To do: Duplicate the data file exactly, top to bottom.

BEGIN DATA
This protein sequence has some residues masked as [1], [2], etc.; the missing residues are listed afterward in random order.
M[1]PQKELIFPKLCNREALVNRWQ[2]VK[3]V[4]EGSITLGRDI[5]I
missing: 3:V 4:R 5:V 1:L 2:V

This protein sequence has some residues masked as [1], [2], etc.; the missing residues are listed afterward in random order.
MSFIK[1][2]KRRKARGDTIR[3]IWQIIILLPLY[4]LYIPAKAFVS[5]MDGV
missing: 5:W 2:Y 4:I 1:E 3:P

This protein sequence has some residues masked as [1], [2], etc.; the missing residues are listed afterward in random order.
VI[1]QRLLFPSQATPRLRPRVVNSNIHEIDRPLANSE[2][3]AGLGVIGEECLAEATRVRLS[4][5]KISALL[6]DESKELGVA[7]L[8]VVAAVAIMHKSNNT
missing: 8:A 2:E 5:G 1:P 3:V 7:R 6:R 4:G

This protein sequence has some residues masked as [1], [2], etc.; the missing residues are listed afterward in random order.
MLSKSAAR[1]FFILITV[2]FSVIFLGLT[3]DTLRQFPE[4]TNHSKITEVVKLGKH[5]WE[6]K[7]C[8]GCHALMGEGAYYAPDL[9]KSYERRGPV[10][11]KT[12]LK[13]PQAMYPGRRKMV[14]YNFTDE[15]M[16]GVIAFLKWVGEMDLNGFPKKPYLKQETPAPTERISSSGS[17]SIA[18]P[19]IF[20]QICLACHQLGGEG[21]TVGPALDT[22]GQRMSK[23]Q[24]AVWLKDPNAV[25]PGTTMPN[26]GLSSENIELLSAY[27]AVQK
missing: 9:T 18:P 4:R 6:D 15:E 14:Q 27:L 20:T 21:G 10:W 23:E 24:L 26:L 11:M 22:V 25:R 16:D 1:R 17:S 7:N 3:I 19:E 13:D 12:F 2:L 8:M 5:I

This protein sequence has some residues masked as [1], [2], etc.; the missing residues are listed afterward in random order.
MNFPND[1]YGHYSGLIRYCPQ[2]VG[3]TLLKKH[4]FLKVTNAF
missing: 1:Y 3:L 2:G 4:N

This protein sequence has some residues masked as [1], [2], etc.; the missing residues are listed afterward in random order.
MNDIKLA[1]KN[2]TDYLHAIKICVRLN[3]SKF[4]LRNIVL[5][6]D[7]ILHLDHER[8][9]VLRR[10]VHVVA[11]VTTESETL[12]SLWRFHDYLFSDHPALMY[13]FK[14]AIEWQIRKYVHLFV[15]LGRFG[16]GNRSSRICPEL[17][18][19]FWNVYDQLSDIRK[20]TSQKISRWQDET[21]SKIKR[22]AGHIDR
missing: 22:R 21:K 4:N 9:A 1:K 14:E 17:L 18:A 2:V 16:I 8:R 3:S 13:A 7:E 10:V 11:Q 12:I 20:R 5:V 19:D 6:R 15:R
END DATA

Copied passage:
This protein sequence has some residues masked as [1], [2], etc.; the missing residues are listed afterward in random order.
M[1]PQKELIFPKLCNREALVNRWQ[2]VK[3]V[4]EGSITLGRDI[5]I
missing: 3:V 4:R 5:V 1:L 2:V

This protein sequence has some residues masked as [1], [2], etc.; the missing residues are listed afterward in random order.
MSFIK[1][2]KRRKARGDTIR[3]IWQIIILLPLY[4]LYIPAKAFVS[5]MDGV
missing: 5:W 2:Y 4:I 1:E 3:P

This protein sequence has some residues masked as [1], [2], etc.; the missing residues are listed afterward in random order.
VI[1]QRLLFPSQATPRLRPRVVNSNIHEIDRPLANSE[2][3]AGLGVIGEECLAEATRVRLS[4][5]KISALL[6]DESKELGVA[7]L[8]VVAAVAIMHKSNNT
missing: 8:A 2:E 5:G 1:P 3:V 7:R 6:R 4:G

This protein sequence has some residues masked as [1], [2], etc.; the missing residues are listed afterward in random order.
MLSKSAAR[1]FFILITV[2]FSVIFLGLT[3]DTLRQFPE[4]TNHSKITEVVKLGKH[5]WE[6]K[7]C[8]GCHALMGEGAYYAPDL[9]KSYERRGPV[10][11]KT[12]LK[13]PQAMYPGRRKMV[14]YNFTDE[15]M[16]GVIAFLKWVGEMDLNGFPKKPYLKQETPAPTERISSSGS[17]SIA[18]P[19]IF[20]QICLACHQLGGEG[21]TVGPALDT[22]GQRMSK[23]Q[24]AVWLKDPNAV[25]PGTTMPN[26]GLSSENIELLSAY[27]AVQK
missing: 9:T 18:P 4:R 6:D 15:E 14:Q 27:L 20:T 21:G 10:W 23:E 24:L 26:L 11:M 22:V 25:R 16:D 1:R 17:S 7:N 3:I 19:E 13:D 12:F 2:L 8:M 5:I

This protein sequence has some residues masked as [1], [2], etc.; the missing residues are listed afterward in random order.
MNFPND[1]YGHYSGLIRYCPQ[2]VG[3]TLLKKH[4]FLKVTNAF
missing: 1:Y 3:L 2:G 4:N

This protein sequence has some residues masked as [1], [2], etc.; the missing residues are listed afterward in random order.
MNDIKLA[1]KN[2]TDYLHAIKICVRLN[3]SKF[4]LRNIVL[5][6]D[7]ILHLDHER[8][9]VLRR[10]VHVVA[11]VTTESETL[12]SLWRFHDYLFSDHPALMY[13]FK[14]AIEWQIRKYVHLFV[15]LGRFG[16]GNRSSRICPEL[17][18][19]FWNVYDQLSDIRK[20]TSQKISRWQDET[21]SKIKR[22]AGHIDR
missing: 22:R 21:K 4:N 9:A 1:K 14:E 17:L 18:A 2:V 16:I 8:R 3:S 13:A 7:E 10:V 11:Q 12:I 20:R 5:V 19:D 6:R 15:R